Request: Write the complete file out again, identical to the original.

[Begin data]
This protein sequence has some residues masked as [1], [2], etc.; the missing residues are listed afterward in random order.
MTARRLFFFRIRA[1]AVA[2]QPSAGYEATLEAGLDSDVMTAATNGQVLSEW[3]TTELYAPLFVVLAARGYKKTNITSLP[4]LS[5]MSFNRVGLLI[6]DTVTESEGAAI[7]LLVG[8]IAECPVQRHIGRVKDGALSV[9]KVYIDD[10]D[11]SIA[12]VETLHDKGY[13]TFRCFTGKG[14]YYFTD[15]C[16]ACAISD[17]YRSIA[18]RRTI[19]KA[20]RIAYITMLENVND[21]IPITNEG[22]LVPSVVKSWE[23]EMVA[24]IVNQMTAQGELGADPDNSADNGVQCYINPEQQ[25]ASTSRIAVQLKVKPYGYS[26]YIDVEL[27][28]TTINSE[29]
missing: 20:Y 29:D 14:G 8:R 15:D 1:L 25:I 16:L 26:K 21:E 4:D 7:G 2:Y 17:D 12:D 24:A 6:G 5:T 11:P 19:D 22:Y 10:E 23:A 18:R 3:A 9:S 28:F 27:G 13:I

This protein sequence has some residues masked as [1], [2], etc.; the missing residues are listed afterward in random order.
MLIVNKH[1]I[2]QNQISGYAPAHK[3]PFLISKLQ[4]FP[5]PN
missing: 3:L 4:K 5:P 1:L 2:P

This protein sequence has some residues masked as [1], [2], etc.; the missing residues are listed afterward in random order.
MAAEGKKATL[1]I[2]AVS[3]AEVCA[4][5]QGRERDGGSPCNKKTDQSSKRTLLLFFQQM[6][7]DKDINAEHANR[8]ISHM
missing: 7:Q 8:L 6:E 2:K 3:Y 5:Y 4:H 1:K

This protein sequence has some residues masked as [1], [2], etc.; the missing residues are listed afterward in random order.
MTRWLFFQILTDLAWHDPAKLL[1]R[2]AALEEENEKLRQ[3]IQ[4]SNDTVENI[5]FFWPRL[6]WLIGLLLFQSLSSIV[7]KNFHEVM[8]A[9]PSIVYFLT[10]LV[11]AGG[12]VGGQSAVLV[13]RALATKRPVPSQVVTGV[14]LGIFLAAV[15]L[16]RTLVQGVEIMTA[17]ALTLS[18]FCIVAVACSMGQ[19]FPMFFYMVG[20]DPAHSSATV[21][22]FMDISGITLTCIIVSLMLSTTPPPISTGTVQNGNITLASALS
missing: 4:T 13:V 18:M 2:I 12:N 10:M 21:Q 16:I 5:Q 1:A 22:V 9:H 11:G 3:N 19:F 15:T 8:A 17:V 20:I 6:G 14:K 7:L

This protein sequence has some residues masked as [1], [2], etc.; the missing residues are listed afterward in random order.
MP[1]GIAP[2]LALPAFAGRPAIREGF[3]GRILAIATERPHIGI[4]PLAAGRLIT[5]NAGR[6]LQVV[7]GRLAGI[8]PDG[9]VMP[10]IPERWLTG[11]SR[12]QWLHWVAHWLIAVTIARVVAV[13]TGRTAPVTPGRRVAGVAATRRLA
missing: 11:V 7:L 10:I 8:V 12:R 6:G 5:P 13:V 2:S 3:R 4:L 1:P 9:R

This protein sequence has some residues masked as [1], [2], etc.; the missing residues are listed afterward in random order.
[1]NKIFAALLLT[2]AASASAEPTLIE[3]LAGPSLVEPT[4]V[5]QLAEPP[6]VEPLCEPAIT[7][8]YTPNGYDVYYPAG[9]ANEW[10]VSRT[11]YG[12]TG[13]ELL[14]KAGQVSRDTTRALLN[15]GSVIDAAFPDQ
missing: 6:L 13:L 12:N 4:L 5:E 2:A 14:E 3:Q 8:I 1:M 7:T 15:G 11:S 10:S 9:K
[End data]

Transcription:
This protein sequence has some residues masked as [1], [2], etc.; the missing residues are listed afterward in random order.
MTARRLFFFRIRA[1]AVA[2]QPSAGYEATLEAGLDSDVMTAATNGQVLSEW[3]TTELYAPLFVVLAARGYKKTNITSLP[4]LS[5]MSFNRVGLLI[6]DTVTESEGAAI[7]LLVG[8]IAECPVQRHIGRVKDGALSV[9]KVYIDD[10]D[11]SIA[12]VETLHDKGY[13]TFRCFTGKG[14]YYFTD[15]C[16]ACAISD[17]YRSIA[18]RRTI[19]KA[20]RIAYITMLENVND[21]IPITNEG[22]LVPSVVKSWE[23]EMVA[24]IVNQMTAQGELGADPDNSADNGVQCYINPEQQ[25]ASTSRIAVQLKVKPYGYS[26]YIDVEL[27][28]TTINSE[29]
missing: 20:Y 29:D 14:G 8:R 15:D 1:L 25:I 16:L 26:K 21:E 4:D 7:G 2:Y 17:D 12:D 24:A 6:G 5:T 11:P 19:D 22:Y 10:E 23:A 18:R 3:A 9:S 28:F 27:G 13:I

This protein sequence has some residues masked as [1], [2], etc.; the missing residues are listed afterward in random order.
MLIVNKH[1]I[2]QNQISGYAPAHK[3]PFLISKLQ[4]FP[5]PN
missing: 3:L 4:K 5:P 1:L 2:P

This protein sequence has some residues masked as [1], [2], etc.; the missing residues are listed afterward in random order.
MAAEGKKATL[1]I[2]AVS[3]AEVCA[4][5]QGRERDGGSPCNKKTDQSSKRTLLLFFQQM[6][7]DKDINAEHANR[8]ISHM
missing: 7:Q 8:L 6:E 2:K 3:Y 5:Y 4:H 1:K

This protein sequence has some residues masked as [1], [2], etc.; the missing residues are listed afterward in random order.
MTRWLFFQILTDLAWHDPAKLL[1]R[2]AALEEENEKLRQ[3]IQ[4]SNDTVENI[5]FFWPRL[6]WLIGLLLFQSLSSIV[7]KNFHEVM[8]A[9]PSIVYFLT[10]LV[11]AGG[12]VGGQSAVLV[13]RALATKRPVPSQVVTGV[14]LGIFLAAV[15]L[16]RTLVQGVEIMTA[17]ALTLS[18]FCIVAVACSMGQ[19]FPMFFYMVG[20]DPAHSSATV[21][22]FMDISGITLTCIIVSLMLSTTPPPISTGTVQNGNITLASALS
missing: 4:T 13:V 18:M 2:I 12:N 10:M 21:Q 16:I 5:Q 1:A 22:V 9:H 11:G 3:N 19:F 15:T 8:A 17:V 20:I 6:G 14:K 7:L

This protein sequence has some residues masked as [1], [2], etc.; the missing residues are listed afterward in random order.
MP[1]GIAP[2]LALPAFAGRPAIREGF[3]GRILAIATERPHIGI[4]PLAAGRLIT[5]NAGR[6]LQVV[7]GRLAGI[8]PDG[9]VMP[10]IPERWLTG[11]SR[12]QWLHWVAHWLIAVTIARVVAV[13]TGRTAPVTPGRRVAGVAATRRLA
missing: 11:V 7:L 10:I 8:V 12:R 6:G 5:P 13:V 2:S 3:R 4:L 1:P 9:R

This protein sequence has some residues masked as [1], [2], etc.; the missing residues are listed afterward in random order.
[1]NKIFAALLLT[2]AASASAEPTLIE[3]LAGPSLVEPT[4]V[5]QLAEPP[6]VEPLCEPAIT[7][8]YTPNGYDVYYPAG[9]ANEW[10]VSRT[11]YG[12]TG[13]ELL[14]KAGQVSRDTTRALLN[15]GSVIDAAFPDQ
missing: 6:L 13:L 12:N 4:L 5:E 2:A 14:E 3:Q 8:I 1:M 7:T 15:G 11:S 10:S 9:K